What are slate roof tiles?
Slate is a type of rock which has been used on floors and roofs for hundreds of years. Large pieces of slate may be split into flat, thin slices while remaining intact, which makes it an excellent material for benches and tiles. Slate tiles can be used on floors and walls, and they are highly regarded as a strong, lightweight roof cladding material.
Slate is a high quality building material, and although different types of slate vary considerably in how much they cost, slate is generally one of the most expensive roofing materials to build with.
Properties of slate tiles
Slate is a type of rock, and offers excellent strength and durability as a roofing material. Slate roofs can easily last well over a century or longer, with the necessary maintenance. In most cases, the part that fails is not the tile itself, but the fixing nail which holds it in place. As these nails rust and fail, tiles may become loose and slip down the roof. Using specially treated nails and periodic maintenance help to ensure the longevity of slate roofs.
Climatic suitability and insulation
Slate roofs are particularly well suited to cold, wet climates. One particular aspect of slate which makes it so attractive as a roofing option is its very low tendency to absorb water. This is useful in places where the temperature drops below zero, because it means that slate tiles won't crack or break as a result of frost.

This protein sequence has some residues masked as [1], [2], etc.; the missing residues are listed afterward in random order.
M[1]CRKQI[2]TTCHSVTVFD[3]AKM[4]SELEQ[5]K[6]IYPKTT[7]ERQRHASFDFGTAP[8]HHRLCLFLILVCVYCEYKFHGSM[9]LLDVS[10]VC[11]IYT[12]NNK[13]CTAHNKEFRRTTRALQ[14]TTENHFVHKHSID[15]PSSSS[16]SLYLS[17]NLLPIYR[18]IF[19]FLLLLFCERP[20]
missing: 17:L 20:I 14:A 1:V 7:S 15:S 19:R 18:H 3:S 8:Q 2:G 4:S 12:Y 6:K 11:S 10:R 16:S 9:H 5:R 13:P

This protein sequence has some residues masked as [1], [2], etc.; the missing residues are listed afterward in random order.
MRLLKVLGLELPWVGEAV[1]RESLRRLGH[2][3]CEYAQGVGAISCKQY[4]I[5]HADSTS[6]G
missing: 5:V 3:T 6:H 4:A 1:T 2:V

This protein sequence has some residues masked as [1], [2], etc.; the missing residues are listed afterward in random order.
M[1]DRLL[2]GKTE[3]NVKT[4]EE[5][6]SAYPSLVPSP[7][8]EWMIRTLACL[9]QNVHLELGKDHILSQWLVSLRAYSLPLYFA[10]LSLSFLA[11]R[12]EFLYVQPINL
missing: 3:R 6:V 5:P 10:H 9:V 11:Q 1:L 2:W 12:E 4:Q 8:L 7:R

Slate tiles are also dark coloured and have a relatively high thermal mass, which means that they do a good job of absorbing heat from the sun throughout the day, and releasing it at night. They also provide good insulation and noise control.
Perhaps the biggest draw card for slate tiles is their appearance. Slate offers a polished, natural and refined look that people tend to associate with prestige. As well as improving the look of your home, a slate roof will also add to its charm and resale value.
Where are slate roof tiles found?
Slate roofs are mostly found in the cooler southern states of Australia, thanks to their thermal properties. A slate roof may cost many times more than a conventionally tiled roof, and as a result slate roofs are most often found on historic buildings or the homes of the well-to-do. Being non-combustible, they are a safe material for bushfire regions.